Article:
Scared of Sunscreen?

Does sunscreen cause melanoma? I’ve been warned not to use it.

– September 26, 2005

Melanoma is the most dangerous type of skin cancer. Sunscreens do not cause it. The idea that sunscreen might be involved stems from early conclusions about studies showing that people who use sunscreen have a higher rate of melanoma. More recently, researchers have found that the early studies didn’t account for the fact that people who used sunscreen most religiously were simply at higher risk of melanoma to begin with. Here’s the story:

In examining early studies of sunscreen use, some scientists saw a higher rate of melanoma among users than nonusers. But that may have been because people with sensitive skin are more likely to use sunscreen to protect against burning and are also more vulnerable to melanoma. Like other types of skin cancer, melanoma occurs most often among light-skinned people who burn easily when exposed to the sun.

In early studies of sunscreen use, researchers relied on people’s recollections of how often they used sunscreen and didn’t determine how thoroughly the sunscreen was applied. There’s also the possibility that some of the people who participated in the early studies overestimated the amount of protection they got from sunscreen and stayed out in the sun longer, incurring more skin damage. Researchers have noted that early sunscreens were not as effective as today’s products, which have higher SPFs, are water resistant, and offer protection against a greater range of ultraviolet A and B rays.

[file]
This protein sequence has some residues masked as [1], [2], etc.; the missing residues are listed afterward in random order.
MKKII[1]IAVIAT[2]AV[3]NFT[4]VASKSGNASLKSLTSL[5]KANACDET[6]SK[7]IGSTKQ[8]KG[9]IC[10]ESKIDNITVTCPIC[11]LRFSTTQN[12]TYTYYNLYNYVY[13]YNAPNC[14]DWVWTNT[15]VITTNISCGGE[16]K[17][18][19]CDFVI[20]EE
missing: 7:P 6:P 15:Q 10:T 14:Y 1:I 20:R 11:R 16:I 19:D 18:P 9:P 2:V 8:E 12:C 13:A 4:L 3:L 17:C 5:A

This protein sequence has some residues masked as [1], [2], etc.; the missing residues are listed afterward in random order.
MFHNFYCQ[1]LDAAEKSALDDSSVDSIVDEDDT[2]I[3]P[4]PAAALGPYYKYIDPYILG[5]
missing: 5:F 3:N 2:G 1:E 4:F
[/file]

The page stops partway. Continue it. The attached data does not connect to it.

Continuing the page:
When researchers at the University of Iowa reviewed 18 early studies of sunscreen, they found no good evidence to suggest that sunscreen itself causes melanoma. Their findings were published in the December 16, 2003 issue of the Annals of Internal Medicine.

Using sunscreen is one of the best ways to protect against all forms of skin cancer. (Others are staying out of the sun when it is high in the sky and wearing hats and other protective clothing.) The risk of melanoma is highest among those with fair skin and light hair who freckle easily, those with a family history of the disease and those who have many atypical moles (called dysplastic nevi). If you want to protect yourself against skin cancer, always apply sunscreen before going out in the sun. Use at least one ounce (enough to fill a shot glass) to completely cover exposed areas of your body. In addition, stay out of the sun between 10 a.m. and 2 p.m. standard time from April through September. Take special precautions on beaches, near reflective bodies of water, at high altitudes, and low latitudes. You’ll get added protection by wearing a wide brim hat and sunglasses (make sure they block at least 99 percent of UVA and UVB radiation).

Andrew Weil, M.D.

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